Soon we settled in and started swapping stories between bites. Schools of smaller fish occasionally nibbled at our bait, sometimes taking the entire chunk.
“Smaller fish nibble and you’ll quickly know the difference when a big shark takes the bait,” the patient guide said. ‘The trick is to wait and watch.”
Shortly before 3 p.m. the reel’s clicker started going off, meaning a shark had found one of our chunks of bonita. Frohlich set the hook in something very large and watched a frightening wake of at least 12 feet swim close beside our 24-foot runabout and in no apparent hurry, like a bully walking through a school cafeteria. I could barely see the exceptionally large shark’s shadow slowly passing by, an intriguing and at the same time frightening sight.
I can only compare that wake across the surface to scenes from the “Jaws” movie. The fish headed toward shallow water and kept going. The hook eventually broke in half and we were not completely sorry. I could not imagine the power required for easily breaking a number 7 stainless steel hook, but I had just witnessed it and suddenly felt very weak.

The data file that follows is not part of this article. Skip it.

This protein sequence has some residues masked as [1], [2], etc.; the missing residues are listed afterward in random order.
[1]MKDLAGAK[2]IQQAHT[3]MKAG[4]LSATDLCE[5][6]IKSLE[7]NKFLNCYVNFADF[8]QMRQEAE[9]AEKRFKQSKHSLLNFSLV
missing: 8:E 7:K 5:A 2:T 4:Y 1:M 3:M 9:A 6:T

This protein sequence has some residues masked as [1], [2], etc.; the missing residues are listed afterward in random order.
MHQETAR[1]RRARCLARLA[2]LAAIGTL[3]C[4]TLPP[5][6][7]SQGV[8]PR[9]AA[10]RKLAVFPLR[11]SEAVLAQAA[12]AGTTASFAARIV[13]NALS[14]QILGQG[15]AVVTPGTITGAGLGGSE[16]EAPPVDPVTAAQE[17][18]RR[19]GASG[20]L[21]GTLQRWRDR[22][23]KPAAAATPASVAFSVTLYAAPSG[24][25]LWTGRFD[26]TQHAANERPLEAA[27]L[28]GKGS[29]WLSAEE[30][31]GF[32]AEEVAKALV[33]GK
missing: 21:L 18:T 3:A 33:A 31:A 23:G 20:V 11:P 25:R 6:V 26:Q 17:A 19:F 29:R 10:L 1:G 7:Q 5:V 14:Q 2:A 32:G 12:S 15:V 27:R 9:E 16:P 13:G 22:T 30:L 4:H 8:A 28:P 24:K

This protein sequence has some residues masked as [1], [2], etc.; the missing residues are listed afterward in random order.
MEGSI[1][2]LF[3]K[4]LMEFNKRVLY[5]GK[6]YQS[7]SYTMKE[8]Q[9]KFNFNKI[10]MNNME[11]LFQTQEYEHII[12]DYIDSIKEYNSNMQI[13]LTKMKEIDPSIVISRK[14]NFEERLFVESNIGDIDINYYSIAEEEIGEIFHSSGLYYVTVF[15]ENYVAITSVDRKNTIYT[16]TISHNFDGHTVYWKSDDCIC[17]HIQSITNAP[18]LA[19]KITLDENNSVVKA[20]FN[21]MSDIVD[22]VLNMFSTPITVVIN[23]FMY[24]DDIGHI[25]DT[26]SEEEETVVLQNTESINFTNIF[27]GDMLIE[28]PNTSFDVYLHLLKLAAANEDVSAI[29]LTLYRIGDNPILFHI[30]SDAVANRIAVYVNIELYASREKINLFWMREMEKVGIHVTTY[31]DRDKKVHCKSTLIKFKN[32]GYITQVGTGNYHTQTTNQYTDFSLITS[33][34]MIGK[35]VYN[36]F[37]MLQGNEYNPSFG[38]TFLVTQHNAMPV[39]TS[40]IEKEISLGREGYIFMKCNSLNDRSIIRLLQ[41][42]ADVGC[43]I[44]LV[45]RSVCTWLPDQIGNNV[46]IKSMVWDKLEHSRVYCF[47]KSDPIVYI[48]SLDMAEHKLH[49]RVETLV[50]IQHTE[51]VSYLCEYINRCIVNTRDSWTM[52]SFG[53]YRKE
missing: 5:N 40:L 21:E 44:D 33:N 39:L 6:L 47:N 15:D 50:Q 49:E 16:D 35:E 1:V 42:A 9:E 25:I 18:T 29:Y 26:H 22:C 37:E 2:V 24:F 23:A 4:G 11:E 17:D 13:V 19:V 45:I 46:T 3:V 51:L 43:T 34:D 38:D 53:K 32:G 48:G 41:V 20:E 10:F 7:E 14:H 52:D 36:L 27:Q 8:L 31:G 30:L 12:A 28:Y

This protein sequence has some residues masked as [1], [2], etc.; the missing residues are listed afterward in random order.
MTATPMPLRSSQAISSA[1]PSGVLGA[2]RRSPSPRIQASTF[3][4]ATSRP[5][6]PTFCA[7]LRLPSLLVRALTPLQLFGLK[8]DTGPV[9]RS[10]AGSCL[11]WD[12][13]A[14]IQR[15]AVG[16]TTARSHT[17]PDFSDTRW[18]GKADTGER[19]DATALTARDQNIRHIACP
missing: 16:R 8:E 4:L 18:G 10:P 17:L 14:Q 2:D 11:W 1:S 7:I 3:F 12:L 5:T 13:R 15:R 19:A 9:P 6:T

“Might have been Hitler,” Frohlich said, not joking.
I gulped at the thought of fighting a monster like that and at the same time wanted to. Only a select few had landed such a monster—a mammoth feat and a once in a lifetime accomplishment. I wondered how Dennis had felt after landing the huge hammerhead—no doubt tired, sore and elated beyond imagination.
We had hits and misses until 4:30 p.m. when “TICK, TICK, TICK” from the reel’s clicker reached our ears. Something was slowly moving our piece of cut bait. I set the hook hard twice and the Okuma reel made a buzzing sound faster than a rattlesnake’s rattles. At least three hundred yards of line shot off the reel in a blur while I could only hang on. The surge was comparable to hooking onto a 1957 Chevy at a stop light and trying to reel while the driver burned rubber. I had never felt such power.